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Say I have to prove that a new fly killer is better than an existing one and I set up an experiment where I put both fly killers in a room of live flies and empty and count how many flies are killed by each fly killer every 10 minutes.

The fly killers don't interfere; the past number of flies killed does not affect the number of flies available for killing.

If I have counts of flies killed by each fly killer every 10 minutes, I can work out mean fly kills for each product and compare them, but how do I determine that I have enough samples to work out if any difference is significant?

What if I calculate standard deviations of the means for each fly killer, Can I use these to make a better statement of the validity of any statement that one is better than another?

I should just state that my statistical knowledge is not great, I am an engineer that found the term "hypothesis testing" just today when doing my own search.


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First, read up on the basics of hypothesis testing, i.e., Null vs Alternative Hypotheses, the role of the test statistic and rejection region, Type I vs Type II error. After that, you will want to model the number of flies caught every 10 minutes as a Poisson random variable with mean rate $\lambda$ flies per 10 minutes. Then, I think this post will answer your questions;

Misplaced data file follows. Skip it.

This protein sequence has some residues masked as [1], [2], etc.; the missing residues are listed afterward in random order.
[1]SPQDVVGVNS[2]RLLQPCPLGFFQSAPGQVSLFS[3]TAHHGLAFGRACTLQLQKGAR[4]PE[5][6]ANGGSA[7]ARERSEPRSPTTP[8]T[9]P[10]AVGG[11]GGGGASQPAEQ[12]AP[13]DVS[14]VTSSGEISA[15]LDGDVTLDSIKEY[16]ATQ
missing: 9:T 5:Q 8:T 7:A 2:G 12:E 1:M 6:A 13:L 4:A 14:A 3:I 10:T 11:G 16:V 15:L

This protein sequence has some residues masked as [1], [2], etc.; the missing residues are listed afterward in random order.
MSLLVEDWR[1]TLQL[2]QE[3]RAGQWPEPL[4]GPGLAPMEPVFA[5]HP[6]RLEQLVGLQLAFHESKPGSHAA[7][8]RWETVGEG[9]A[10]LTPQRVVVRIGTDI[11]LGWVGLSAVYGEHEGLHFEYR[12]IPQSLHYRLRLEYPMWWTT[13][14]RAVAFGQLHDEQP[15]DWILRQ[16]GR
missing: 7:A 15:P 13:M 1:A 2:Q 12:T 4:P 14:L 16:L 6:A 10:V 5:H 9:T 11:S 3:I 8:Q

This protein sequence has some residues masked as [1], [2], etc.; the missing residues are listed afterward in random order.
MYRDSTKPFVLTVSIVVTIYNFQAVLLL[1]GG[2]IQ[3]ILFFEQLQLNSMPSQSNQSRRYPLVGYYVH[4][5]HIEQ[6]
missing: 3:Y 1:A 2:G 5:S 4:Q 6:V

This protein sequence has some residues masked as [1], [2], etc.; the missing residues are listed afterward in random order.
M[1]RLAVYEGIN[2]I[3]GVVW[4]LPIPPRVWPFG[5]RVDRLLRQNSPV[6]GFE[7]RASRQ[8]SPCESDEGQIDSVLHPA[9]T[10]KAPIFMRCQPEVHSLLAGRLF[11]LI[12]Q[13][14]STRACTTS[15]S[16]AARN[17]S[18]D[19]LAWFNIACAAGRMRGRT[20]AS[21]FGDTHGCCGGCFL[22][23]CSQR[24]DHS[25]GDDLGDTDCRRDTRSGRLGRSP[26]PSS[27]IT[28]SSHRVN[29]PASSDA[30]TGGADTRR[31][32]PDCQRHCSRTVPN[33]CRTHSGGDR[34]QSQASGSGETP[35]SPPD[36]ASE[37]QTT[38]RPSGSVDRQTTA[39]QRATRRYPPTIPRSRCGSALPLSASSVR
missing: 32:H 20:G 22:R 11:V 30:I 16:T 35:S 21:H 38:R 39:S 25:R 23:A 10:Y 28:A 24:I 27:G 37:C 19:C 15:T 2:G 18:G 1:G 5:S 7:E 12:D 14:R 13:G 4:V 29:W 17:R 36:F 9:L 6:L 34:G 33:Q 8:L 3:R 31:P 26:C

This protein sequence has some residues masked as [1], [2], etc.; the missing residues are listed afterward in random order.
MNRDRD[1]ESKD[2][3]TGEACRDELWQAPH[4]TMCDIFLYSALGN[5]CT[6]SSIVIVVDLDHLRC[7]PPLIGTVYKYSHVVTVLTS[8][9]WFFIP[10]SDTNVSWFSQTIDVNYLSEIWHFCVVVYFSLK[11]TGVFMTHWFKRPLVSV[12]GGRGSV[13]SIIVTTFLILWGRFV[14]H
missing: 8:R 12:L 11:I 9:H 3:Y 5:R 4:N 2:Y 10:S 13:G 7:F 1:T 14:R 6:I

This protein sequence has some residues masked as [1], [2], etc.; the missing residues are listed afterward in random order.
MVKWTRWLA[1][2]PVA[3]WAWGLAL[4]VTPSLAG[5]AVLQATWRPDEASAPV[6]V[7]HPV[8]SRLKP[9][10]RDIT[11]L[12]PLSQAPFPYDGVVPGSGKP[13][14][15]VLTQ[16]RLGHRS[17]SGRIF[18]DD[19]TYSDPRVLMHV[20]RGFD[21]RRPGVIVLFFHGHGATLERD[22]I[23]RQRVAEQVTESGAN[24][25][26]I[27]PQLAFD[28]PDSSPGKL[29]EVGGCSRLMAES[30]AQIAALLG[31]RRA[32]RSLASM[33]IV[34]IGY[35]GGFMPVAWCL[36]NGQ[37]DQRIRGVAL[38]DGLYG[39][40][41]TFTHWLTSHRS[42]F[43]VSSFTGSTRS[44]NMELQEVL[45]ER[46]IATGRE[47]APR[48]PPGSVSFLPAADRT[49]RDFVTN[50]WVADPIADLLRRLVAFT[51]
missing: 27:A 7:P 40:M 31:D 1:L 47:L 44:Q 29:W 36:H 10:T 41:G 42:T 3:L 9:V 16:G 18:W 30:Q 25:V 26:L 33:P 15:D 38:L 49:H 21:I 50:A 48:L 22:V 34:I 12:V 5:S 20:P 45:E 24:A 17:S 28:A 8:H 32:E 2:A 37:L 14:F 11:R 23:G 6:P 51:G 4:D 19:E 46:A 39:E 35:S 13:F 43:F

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I am in the midst of learning about hypothesis testing at the moment. Thanks for the link to the other Q&A - I'll follow that lead too. Thanks. – Paddy3118 Nov 14 '13 at 21:58
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What I have so far.

Assume normal distribution of flies killed by either flykiller. Call the flykillers X and Y I can calculate the mean and sd of the kill rates of each flykiller: Xmean, Xsd, Ymean, Ysd

From it seems that we can use the cdf to calculate the probability "that a real-valued random variable X with a given probability distribution will be found at a value less than or equal to x"

So for any kill rate k shouldn't I be able to calculate the probability of X >= Y as:

(1 - cdf(k, Xmean, Xsd)) * cdf(k, Ymean, Xsd)

I.e. the probability that X > k times the probability that Y < k = probability that X >= Y

If we calculate the above for all k wouldn't we be able to get the maximum probability that X >= Y and as long as that probability is below a threshold, say 5% could I then go on to say that Y > X with 95% confidence?

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